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eating our way to a better world

Fantastic article. Seriously. Fantastic.

This is the most comprehensive, intelligent discussion of the challenges facing the new food movement I’ve read yet.

Fantastic.

3 thoughts on “eating our way to a better world

  1. Growing Up in the Garden

    This is a really great article. This part spoke to me especially:

    “The local has become the predominant space of action in alternative food movements largely because it is seen as the site to try alternatives, and to counter trends towards globalized, industrialized, commodity-trade oriented agriculture. While this is an important aspect of resistance, we also need to be mindful of tendencies to use questions of scale to sidestep the more fundamental matters of power and capital. Further, if we confine our action to the small-scale, the most we can hope to achieve is small isolated ponds of fresh food for privileged consumers in an ocean of food injustices.”

    This is so true and so important. It is one of the main reasons I have been hanging on the fringes of getting involved in some things going on in my community. I am afraid they are going to end up as one of these “isolated ponds.” This is the problem I have with the urban and rural homestead movement. While I think it is important to practice what you preach, when all your time and effort is put into your personal space and choices, in the end you haven’t done much to make big systemic changes. If it is balanced with looking at and changing the bigger picture, excellent!

    Reply
    1. The Slow Foods Mama Post author

      You’ve hit on one of my main troubles from a practical point of view. How on earth do you have time to manage a homestead (of any size) bake your own bread, make pasta from scratch, keep the chickens alive, chase your children, do the laundry and still have time to change the world??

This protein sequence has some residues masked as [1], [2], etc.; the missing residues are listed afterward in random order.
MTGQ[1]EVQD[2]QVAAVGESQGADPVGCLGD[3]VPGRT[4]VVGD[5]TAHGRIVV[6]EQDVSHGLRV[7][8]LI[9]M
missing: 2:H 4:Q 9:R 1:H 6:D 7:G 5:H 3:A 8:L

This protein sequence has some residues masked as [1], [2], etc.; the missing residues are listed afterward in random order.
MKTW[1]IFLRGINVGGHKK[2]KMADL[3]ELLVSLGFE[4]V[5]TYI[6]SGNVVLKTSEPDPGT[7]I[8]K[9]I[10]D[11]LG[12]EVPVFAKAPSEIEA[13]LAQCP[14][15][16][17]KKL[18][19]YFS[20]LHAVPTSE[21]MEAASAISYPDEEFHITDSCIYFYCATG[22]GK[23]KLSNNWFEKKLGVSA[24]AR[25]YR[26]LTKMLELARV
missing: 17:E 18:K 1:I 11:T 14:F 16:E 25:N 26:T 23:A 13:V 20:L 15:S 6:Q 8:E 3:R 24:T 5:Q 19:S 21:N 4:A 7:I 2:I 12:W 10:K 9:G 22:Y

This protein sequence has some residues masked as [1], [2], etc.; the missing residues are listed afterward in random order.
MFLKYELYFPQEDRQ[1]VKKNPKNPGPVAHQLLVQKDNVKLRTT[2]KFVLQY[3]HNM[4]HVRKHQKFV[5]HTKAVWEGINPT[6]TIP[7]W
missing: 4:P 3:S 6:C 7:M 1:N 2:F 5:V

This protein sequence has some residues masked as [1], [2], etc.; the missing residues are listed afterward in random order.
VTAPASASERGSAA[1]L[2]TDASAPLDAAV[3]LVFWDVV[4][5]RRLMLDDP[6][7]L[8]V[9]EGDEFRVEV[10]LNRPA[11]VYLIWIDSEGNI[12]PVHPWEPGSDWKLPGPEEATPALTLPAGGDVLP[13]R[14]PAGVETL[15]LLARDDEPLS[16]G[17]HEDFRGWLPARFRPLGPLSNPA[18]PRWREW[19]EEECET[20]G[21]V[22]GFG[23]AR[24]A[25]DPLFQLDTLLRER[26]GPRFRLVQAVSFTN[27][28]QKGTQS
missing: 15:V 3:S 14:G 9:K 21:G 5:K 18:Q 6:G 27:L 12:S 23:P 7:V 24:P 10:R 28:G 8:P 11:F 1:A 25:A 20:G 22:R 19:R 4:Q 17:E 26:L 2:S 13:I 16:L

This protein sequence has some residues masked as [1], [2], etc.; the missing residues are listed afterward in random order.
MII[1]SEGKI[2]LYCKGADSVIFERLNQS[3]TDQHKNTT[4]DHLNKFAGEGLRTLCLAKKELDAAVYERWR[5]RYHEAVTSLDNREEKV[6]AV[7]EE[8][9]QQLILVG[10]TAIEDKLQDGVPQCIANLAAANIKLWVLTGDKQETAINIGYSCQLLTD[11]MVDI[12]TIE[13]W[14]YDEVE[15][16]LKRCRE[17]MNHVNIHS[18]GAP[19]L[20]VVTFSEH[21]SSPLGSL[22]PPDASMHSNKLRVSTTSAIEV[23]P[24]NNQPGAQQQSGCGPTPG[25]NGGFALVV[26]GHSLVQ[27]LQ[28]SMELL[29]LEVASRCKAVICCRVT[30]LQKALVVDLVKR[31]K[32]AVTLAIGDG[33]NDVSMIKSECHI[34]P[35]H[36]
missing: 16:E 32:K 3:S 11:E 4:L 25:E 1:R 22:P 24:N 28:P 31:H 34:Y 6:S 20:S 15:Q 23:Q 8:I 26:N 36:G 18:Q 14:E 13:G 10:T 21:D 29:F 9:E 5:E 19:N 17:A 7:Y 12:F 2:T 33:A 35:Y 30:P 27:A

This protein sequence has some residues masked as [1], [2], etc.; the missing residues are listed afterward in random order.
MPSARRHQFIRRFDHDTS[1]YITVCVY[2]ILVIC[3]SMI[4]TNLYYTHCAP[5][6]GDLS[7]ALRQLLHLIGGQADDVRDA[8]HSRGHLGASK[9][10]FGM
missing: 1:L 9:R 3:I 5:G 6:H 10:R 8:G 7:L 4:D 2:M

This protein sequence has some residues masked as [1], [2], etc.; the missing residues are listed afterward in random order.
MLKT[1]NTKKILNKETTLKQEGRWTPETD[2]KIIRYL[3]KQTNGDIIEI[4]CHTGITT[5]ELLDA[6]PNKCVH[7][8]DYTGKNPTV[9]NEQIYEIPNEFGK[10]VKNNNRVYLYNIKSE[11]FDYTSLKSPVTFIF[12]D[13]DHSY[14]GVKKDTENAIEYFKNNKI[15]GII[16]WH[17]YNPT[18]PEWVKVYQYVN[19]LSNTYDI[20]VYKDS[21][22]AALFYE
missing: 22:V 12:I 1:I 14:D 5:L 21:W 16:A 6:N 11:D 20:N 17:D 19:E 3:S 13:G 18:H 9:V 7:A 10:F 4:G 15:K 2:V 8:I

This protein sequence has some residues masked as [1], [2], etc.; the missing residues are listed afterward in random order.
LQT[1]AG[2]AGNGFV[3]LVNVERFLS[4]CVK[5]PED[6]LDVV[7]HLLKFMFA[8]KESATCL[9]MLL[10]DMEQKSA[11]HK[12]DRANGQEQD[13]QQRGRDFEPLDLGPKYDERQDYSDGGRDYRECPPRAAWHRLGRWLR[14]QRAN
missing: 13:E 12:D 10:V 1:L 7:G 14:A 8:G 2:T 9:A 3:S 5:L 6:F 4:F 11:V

My house regularly falls down around me while I write. It drives my husband crazy, but I don’t know what else to do. Do I pay someone to keep my house for me? We don’t have much money and if I want to make more that will mean more time away from my family . . . Do I buy more processed food so that I have more time to write? Do I leave my kid with a sitter so that I can go to rallies???

      I really struggle with that – and I suspect a lot of other women do too. I do my best to write letters to my representatives in government at all levels, and write of course, but what else do we do? How do we walk the talk in our own lives AND make change outside our own doors?

      Reply
      1. Growing Up in the Garden

        I struggle with this too. I just think that making people aware that while we put our best foot forward in our personal lives, it is critical that we take action outside our homes as well, and acknowledge that it will take more than hanging up our laundry on the line ;).

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